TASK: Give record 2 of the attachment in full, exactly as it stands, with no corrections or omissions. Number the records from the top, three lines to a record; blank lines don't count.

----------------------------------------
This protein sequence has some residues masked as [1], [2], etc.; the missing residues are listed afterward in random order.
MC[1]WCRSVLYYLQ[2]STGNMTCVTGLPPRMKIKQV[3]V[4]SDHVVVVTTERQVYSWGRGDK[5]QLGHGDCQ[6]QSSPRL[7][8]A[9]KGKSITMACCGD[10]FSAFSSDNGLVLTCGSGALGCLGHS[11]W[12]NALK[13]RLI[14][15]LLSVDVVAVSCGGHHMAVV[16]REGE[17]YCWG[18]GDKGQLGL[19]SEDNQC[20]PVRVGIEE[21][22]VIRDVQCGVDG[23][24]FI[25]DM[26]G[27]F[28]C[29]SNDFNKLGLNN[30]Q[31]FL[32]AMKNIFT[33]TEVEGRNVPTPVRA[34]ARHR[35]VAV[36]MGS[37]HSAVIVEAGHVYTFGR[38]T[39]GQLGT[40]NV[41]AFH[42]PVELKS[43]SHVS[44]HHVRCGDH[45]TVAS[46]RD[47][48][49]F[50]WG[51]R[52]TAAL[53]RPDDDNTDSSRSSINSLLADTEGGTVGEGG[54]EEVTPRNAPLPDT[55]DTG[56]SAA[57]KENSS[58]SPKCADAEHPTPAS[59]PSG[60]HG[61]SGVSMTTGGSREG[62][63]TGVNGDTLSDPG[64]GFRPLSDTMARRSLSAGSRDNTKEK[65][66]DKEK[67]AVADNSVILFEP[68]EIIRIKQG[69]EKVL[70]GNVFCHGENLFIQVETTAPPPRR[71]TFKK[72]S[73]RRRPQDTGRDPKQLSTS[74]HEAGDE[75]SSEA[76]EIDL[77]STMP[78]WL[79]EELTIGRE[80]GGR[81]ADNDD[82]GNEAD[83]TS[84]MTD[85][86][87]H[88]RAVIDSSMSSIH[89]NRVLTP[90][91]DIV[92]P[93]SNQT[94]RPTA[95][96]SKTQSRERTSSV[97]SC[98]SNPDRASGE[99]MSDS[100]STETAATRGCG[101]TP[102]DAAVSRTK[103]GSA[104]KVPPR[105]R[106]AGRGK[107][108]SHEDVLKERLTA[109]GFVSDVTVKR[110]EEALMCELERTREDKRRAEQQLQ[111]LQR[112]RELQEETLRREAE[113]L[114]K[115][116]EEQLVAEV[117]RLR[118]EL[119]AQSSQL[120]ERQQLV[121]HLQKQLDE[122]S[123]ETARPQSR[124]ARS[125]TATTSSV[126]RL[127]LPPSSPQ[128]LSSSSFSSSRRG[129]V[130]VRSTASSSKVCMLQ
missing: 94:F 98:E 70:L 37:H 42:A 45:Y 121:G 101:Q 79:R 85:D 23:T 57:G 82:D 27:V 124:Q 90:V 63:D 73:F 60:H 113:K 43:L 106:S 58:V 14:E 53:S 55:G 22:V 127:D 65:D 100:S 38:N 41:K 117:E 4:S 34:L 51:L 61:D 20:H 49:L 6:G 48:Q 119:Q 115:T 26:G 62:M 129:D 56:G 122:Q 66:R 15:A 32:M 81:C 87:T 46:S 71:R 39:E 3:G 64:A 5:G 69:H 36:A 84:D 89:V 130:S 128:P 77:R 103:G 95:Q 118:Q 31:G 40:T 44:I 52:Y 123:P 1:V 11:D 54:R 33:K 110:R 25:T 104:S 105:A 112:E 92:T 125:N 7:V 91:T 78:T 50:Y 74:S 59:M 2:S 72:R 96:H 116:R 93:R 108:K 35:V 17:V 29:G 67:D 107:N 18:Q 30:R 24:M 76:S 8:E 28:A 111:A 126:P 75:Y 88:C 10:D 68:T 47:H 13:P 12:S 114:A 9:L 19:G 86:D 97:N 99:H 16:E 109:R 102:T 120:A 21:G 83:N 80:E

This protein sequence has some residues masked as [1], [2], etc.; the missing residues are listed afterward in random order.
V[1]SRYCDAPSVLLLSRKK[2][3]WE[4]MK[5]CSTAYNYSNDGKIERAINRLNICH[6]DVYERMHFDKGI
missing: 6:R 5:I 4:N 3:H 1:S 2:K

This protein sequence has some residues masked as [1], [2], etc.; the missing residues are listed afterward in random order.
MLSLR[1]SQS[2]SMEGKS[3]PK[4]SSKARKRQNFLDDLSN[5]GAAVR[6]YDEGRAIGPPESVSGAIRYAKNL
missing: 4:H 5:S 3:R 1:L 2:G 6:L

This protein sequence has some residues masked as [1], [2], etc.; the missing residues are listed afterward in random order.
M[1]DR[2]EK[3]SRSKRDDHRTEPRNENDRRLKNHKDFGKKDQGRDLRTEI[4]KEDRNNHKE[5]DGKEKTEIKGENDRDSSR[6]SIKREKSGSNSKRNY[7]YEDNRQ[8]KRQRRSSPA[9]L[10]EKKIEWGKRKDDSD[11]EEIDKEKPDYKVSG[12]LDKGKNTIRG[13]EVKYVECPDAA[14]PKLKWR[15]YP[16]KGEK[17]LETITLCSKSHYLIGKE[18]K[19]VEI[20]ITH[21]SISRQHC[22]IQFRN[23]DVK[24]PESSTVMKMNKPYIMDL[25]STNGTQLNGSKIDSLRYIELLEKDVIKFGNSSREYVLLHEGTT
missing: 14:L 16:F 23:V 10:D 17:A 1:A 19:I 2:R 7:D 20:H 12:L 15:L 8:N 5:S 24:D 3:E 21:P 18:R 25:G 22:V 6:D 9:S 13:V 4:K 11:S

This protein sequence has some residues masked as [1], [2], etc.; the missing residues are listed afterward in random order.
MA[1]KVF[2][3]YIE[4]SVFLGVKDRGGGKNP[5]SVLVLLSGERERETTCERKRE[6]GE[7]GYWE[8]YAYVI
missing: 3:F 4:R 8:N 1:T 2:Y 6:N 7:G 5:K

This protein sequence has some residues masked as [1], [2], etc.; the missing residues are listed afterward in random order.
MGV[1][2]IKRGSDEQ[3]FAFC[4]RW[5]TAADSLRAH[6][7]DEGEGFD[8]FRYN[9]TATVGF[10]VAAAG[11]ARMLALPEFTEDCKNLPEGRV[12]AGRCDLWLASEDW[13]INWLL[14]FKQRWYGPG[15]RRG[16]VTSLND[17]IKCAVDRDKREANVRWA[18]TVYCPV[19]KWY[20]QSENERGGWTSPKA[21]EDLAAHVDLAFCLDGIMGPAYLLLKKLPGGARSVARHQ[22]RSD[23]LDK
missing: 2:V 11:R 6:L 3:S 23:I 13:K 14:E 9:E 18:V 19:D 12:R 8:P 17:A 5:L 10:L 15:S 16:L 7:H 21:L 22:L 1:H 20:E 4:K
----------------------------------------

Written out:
This protein sequence has some residues masked as [1], [2], etc.; the missing residues are listed afterward in random order.
V[1]SRYCDAPSVLLLSRKK[2][3]WE[4]MK[5]CSTAYNYSNDGKIERAINRLNICH[6]DVYERMHFDKGI
missing: 6:R 5:I 4:N 3:H 1:S 2:K